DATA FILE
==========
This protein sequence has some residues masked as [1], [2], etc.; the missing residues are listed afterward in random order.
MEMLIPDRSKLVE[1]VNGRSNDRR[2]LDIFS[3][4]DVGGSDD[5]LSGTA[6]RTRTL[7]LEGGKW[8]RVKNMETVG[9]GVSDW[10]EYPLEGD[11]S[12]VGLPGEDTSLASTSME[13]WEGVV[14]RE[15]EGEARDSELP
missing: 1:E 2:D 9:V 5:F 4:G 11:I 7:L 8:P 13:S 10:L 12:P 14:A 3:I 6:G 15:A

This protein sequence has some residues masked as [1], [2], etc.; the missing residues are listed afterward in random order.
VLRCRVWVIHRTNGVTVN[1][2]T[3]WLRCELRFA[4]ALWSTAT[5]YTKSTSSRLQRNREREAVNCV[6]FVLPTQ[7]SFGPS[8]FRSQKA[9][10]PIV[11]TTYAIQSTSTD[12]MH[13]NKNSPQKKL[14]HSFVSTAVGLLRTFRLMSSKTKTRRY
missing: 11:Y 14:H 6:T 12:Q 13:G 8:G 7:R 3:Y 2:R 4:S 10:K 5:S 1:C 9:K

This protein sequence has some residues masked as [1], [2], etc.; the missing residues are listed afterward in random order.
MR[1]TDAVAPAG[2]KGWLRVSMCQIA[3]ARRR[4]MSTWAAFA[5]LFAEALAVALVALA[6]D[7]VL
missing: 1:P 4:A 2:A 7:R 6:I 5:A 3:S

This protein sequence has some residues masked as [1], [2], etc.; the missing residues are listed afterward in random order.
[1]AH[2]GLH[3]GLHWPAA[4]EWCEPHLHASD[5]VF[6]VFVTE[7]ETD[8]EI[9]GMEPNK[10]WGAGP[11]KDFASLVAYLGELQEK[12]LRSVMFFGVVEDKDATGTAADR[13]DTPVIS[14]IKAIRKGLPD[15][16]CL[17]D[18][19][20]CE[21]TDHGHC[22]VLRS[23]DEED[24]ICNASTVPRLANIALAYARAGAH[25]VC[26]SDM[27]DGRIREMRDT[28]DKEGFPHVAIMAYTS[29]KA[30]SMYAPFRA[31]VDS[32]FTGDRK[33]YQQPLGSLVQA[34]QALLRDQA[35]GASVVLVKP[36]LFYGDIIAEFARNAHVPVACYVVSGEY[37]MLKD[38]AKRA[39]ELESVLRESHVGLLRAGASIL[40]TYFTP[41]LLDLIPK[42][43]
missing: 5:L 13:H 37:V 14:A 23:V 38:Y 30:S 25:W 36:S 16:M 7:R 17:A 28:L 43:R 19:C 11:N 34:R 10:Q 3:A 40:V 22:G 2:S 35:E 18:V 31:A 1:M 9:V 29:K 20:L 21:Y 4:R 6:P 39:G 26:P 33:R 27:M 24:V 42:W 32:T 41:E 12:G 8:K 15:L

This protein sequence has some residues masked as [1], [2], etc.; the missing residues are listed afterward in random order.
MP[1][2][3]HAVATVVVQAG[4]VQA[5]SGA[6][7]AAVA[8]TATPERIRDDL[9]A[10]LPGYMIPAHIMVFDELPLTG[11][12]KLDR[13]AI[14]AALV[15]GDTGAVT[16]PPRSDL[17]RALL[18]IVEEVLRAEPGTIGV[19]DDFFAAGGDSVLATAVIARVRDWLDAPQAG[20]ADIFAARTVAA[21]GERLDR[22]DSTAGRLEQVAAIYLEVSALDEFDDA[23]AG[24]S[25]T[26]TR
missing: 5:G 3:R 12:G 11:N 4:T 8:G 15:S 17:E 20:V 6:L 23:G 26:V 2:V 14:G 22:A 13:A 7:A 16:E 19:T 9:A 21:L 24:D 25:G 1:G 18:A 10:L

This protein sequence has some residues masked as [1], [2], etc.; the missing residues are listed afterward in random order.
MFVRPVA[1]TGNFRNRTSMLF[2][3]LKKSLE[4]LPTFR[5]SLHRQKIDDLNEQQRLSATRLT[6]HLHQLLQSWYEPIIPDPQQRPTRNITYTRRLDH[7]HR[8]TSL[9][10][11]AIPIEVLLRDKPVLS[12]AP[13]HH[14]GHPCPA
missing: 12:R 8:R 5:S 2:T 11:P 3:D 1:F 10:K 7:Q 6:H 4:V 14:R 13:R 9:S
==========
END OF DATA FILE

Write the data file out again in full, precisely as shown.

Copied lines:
This protein sequence has some residues masked as [1], [2], etc.; the missing residues are listed afterward in random order.
MEMLIPDRSKLVE[1]VNGRSNDRR[2]LDIFS[3][4]DVGGSDD[5]LSGTA[6]RTRTL[7]LEGGKW[8]RVKNMETVG[9]GVSDW[10]EYPLEGD[11]S[12]VGLPGEDTSLASTSME[13]WEGVV[14]RE[15]EGEARDSELP
missing: 1:E 2:D 9:V 5:F 4:G 11:I 7:L 8:P 13:S 10:L 12:P 14:A 3:I 6:G 15:A

This protein sequence has some residues masked as [1], [2], etc.; the missing residues are listed afterward in random order.
VLRCRVWVIHRTNGVTVN[1][2]T[3]WLRCELRFA[4]ALWSTAT[5]YTKSTSSRLQRNREREAVNCV[6]FVLPTQ[7]SFGPS[8]FRSQKA[9][10]PIV[11]TTYAIQSTSTD[12]MH[13]NKNSPQKKL[14]HSFVSTAVGLLRTFRLMSSKTKTRRY
missing: 11:Y 14:H 6:T 12:Q 13:G 8:G 7:R 3:Y 2:R 4:S 10:K 5:S 1:C 9:K

This protein sequence has some residues masked as [1], [2], etc.; the missing residues are listed afterward in random order.
MR[1]TDAVAPAG[2]KGWLRVSMCQIA[3]ARRR[4]MSTWAAFA[5]LFAEALAVALVALA[6]D[7]VL
missing: 1:P 4:A 2:A 7:R 6:I 5:A 3:S

This protein sequence has some residues masked as [1], [2], etc.; the missing residues are listed afterward in random order.
[1]AH[2]GLH[3]GLHWPAA[4]EWCEPHLHASD[5]VF[6]VFVTE[7]ETD[8]EI[9]GMEPNK[10]WGAGP[11]KDFASLVAYLGELQEK[12]LRSVMFFGVVEDKDATGTAADR[13]DTPVIS[14]IKAIRKGLPD[15][16]CL[17]D[18][19][20]CE[21]TDHGHC[22]VLRS[23]DEED[24]ICNASTVPRLANIALAYARAGAH[25]VC[26]SDM[27]DGRIREMRDT[28]DKEGFPHVAIMAYTS[29]KA[30]SMYAPFRA[31]VDS[32]FTGDRK[33]YQQPLGSLVQA[34]QALLRDQA[35]GASVVLVKP[36]LFYGDIIAEFARNAHVPVACYVVSGEY[37]MLKD[38]AKRA[39]ELESVLRESHVGLLRAGASIL[40]TYFTP[41]LLDLIPK[42][43]
missing: 5:L 13:H 37:V 14:A 23:V 38:Y 30:S 25:W 36:S 16:M 7:R 17:A 28:L 43:R 19:C 11:N 34:R 10:Q 3:A 40:V 22:G 2:S 35:E 18:V 31:A 1:M 9:V 29:K 20:L 21:Y 4:R 6:P 39:G 26:P 33:R 27:M 24:V 42:W 32:T 41:E 12:G 8:K 15:L

This protein sequence has some residues masked as [1], [2], etc.; the missing residues are listed afterward in random order.
MP[1][2][3]HAVATVVVQAG[4]VQA[5]SGA[6][7]AAVA[8]TATPERIRDDL[9]A[10]LPGYMIPAHIMVFDELPLTG[11][12]KLDR[13]AI[14]AALV[15]GDTGAVT[16]PPRSDL[17]RALL[18]IVEEVLRAEPGTIGV[19]DDFFAAGGDSVLATAVIARVRDWLDAPQAG[20]ADIFAARTVAA[21]GERLDR[22]DSTAGRLEQVAAIYLEVSALDEFDDA[23]AG[24]S[25]T[26]TR
missing: 5:G 3:R 12:G 11:N 4:T 8:G 15:S 17:E 20:V 6:L 23:G 26:V 2:V 14:G 22:A 13:A 7:A 16:E 19:T 9:A 21:L 24:D 25:G 1:G 18:A 10:L

This protein sequence has some residues masked as [1], [2], etc.; the missing residues are listed afterward in random order.
MFVRPVA[1]TGNFRNRTSMLF[2][3]LKKSLE[4]LPTFR[5]SLHRQKIDDLNEQQRLSATRLT[6]HLHQLLQSWYEPIIPDPQQRPTRNITYTRRLDH[7]HR[8]TSL[9][10][11]AIPIEVLLRDKPVLS[12]AP[13]HH[14]GHPCPA
missing: 12:R 8:R 5:S 2:T 11:P 3:D 1:F 10:K 7:Q 6:H 4:V 14:R 13:R 9:S